aviindex -i broken.avi -n -o broken.idx
	 aviindex -i broken.idx -o mpidx
	 mplayer -loadidx mpidx broken.avi
       The  major  differences between the two index file formats
       is that the mplayer one is a binary  format  which  is  an
       exact  copy of an index in the AVI file.	 aviindex 's for-
       mat is text based. See FORMAT for details.


       The command

	 aviindex -i 3GBfile.avi -o 3GB.index

       generates and index of the large file 3GBfile.avi. You can
       use the file 3GB.index to tell transcode to read the index
       from this file and not from the avi. This  leads	 to  much
       faster startup time.

       Suppose	3GBfile.avi  has DivX video and PCM sound and you
       want to encode several ranges.

       transcode -V -i 3GBfile.avi --nav_seek 3GB.index \
	    -x xvid,avi \
	    -c 5000-6000,0:20:00-0:21:00,100000-100001 \
	    -y xvid --lame_preset standard -o out.avi


       The format of the index file. The first 7  bytes	 in  this
       file are "AVIIDX1" for easy detection and a comment of who
       created the file.   The	second	line  is  a  comment  and
       describes  the fields. Do not delete it. Each line (except
       the first 2) consists of exactly 8 fields all seperated by
       one  space  and describing one particular chunk of the AVI
       Here is an example of an AVI file with two audio tracks.

	      AVIIDX1 # Generated by aviindex (transcode-0.6.8)
	      00db 1 0 0 2048 8335 1 0.00
	      01wb 2 1 0 10392 847 1 0.00
	      01wb 2 2 1 11248 847 1 0.00
	      02wb 3 3 0 12104 847 1 0.00
	      02wb 3 4 1 12960 847 1 0.00
	      00db 1 5 1 13816 5263 0 0.00
	      00db 1 6 2 19088 3435 0 0.00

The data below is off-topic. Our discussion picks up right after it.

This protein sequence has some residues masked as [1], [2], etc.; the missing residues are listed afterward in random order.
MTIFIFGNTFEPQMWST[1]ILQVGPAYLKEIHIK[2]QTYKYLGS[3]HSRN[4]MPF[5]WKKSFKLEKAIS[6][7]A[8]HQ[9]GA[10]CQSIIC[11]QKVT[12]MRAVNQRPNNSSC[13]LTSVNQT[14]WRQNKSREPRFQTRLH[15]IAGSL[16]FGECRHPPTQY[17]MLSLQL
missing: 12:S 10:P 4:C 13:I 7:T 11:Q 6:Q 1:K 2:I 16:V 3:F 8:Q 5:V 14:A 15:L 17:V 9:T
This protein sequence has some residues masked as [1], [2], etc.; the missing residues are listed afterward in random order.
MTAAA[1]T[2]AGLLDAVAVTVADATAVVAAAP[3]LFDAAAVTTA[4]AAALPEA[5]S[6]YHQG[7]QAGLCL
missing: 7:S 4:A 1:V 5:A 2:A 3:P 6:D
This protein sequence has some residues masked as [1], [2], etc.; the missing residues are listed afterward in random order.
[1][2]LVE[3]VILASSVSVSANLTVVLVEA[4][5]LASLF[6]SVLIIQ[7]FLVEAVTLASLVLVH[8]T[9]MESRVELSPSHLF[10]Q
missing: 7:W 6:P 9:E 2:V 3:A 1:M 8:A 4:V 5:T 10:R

01wb 2 7 2 22532 834 1 0.00

       The field TAG is the chunk descriptor. Its "00d*" for  the
       video,  "01wb"  for  the first audio track, "02wb" for the
       second audio track and so on.

       The field TYPE is the type of the chunk. This is redundant
       because	the  type is also embedded into the TAG field but
       its a convenient thing to have. Its 1  for  video,  2  for
       first audio track and 3 for second audio track.

       The  field  CHUNK  is the absolute chunk number in the AVI
       file. If you read the CHUNK field in the last line of  the
       index file, you know how many chunks this AVI file has.

       The  field  CHUNK/TYPE  holds  information  about how many
       chunks of this type were previously found in the AVI file.

       The  field  POS	is  the absolute byte position in the AVI
       file where this chunk can be found. Note	 this  field  can
       hold  really  large  numbers if you are dealing with large

       The field LEN is the length of this chunk.

       The field  KEY  holds  information  if  this  chunk  is	a
       keyframe.  In the example above, all audio chunks are key-
       chunks, but only the first video frame  is  a  key  frame.
       This field is either 0 or 1.

       The field MS holds information about how many milliseconds
       have passed. This field may be 0.00 if unknown.


       aviindex was written by Tilmann Bitterberg  <transcode  at
       and is part of transcode.


       avifix(1), avisync(1), avimerge(1), avisplit(1), tccat(1),
       tcdecode(1),   tcdemux(1),    tcextract(1),    tcprobe(1),
       tcscan(1), transcode(1), mplayer(1)

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Edited December 12, 2004 2:56 am by gateway (diff)